|US7799179 *||Feb 18, 2003||Sep 21, 2010||Singulus Technologies Ag||Sputtering cathode and device and method for coating a substrate with several layers|
|US7842355||Nov 1, 2005||Nov 30, 2010||Applied Materials, Inc.||System and method for modulation of power and power related functions of PECVD discharge sources to achieve new film properties|
|US7905995||Mar 15, 2011||Applied Materials, Inc.||Alternating current rotatable sputter cathode|
|US8152975 *||Mar 30, 2007||Apr 10, 2012||Ascentool International||Deposition system with improved material utilization|
|US8182662||Mar 27, 2009||May 22, 2012||Sputtering Components, Inc.||Rotary cathode for magnetron sputtering apparatus|
|US8236152 *||Nov 24, 2006||Aug 7, 2012||Ascentool International Ltd.||Deposition system|
|US8562799||Oct 11, 2005||Oct 22, 2013||Soleras Advanced Coatings Bvba||Flat end-block for carrying a rotatable sputtering target|
|US9058961 *||May 6, 2009||Jun 16, 2015||Von Ardenne Gmbh||Rotatable sputter target comprising an end-block with a liquid coolant supply system|
|US9224584||Sep 25, 2012||Dec 29, 2015||Jx Nippon Mining & Metals Corporation||Sputtering target assembly|
|US9368330||May 2, 2014||Jun 14, 2016||Bh5773 Ltd||Sputtering targets and methods|
|US20040074770 *||Jul 2, 2003||Apr 22, 2004||George Wityak||Rotary target|
|US20040140208 *||Jan 8, 2004||Jul 22, 2004||German John R.||Alternating current rotatable sputter cathode|
|US20040149576 *||Jan 23, 2004||Aug 5, 2004||Crowley Daniel T.||High-power ion sputtering magnetron|
|US20050051422 *||Aug 12, 2004||Mar 10, 2005||Rietzel James G.||Cylindrical magnetron with self cleaning target|
|US20050115822 *||Feb 18, 2003||Jun 2, 2005||Wolfram Maass||Sputtering cathode and device and method for coating a substrate with several layers|
|US20050145488 *||Mar 24, 2003||Jul 7, 2005||Wolfgang Erbkamm||Tube magnetron|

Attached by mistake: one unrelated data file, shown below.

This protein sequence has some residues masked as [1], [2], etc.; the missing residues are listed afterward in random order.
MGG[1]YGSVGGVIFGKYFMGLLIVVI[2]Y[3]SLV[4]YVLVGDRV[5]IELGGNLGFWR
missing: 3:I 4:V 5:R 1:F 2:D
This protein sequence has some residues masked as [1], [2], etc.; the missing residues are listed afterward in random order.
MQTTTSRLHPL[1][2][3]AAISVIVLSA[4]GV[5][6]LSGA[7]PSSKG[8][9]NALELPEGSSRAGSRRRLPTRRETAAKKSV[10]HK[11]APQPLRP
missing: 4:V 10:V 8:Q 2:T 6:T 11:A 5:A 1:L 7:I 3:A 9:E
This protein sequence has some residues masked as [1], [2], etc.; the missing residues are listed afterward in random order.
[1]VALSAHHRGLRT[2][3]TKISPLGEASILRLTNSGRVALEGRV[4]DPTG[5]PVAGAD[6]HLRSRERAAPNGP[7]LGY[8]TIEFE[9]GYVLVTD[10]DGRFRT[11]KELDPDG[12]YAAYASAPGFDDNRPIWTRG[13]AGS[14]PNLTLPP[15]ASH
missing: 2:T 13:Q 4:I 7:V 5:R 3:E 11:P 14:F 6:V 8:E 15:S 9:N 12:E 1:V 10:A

|US20050224343 *||Apr 8, 2004||Oct 13, 2005||Richard Newcomb||Power coupling for high-power sputtering|
|US20050276381 *||Apr 29, 2005||Dec 15, 2005||Academy Corporation||Rotary target locking ring assembly|
|US20060049043 *||Aug 17, 2004||Mar 9, 2006||Matuska Neal W||Magnetron assembly|
|US20060065524 *||Sep 30, 2004||Mar 30, 2006||Richard Newcomb||Non-bonded rotatable targets for sputtering|
|US20060096855 *||Nov 5, 2004||May 11, 2006||Richard Newcomb||Cathode arrangement for atomizing a rotatable target pipe|
|US20060157346 *||Jun 25, 2004||Jul 20, 2006||Dirk Cnockaert||Rotating tubular sputter target assembly|
|US20060278521 *||Jun 14, 2005||Dec 14, 2006||Stowell Michael W||System and method for controlling ion density and energy using modulated power signals|
|US20060278524 *||Jun 14, 2005||Dec 14, 2006||Stowell Michael W||System and method for modulating power signals to control sputtering|
|US20070089982 *||Oct 24, 2005||Apr 26, 2007||Hendryk Richert||Sputtering target and method/apparatus for cooling the target|
|US20070095281 *||Nov 1, 2005||May 3, 2007||Stowell Michael W||System and method for power function ramping of microwave liner discharge sources|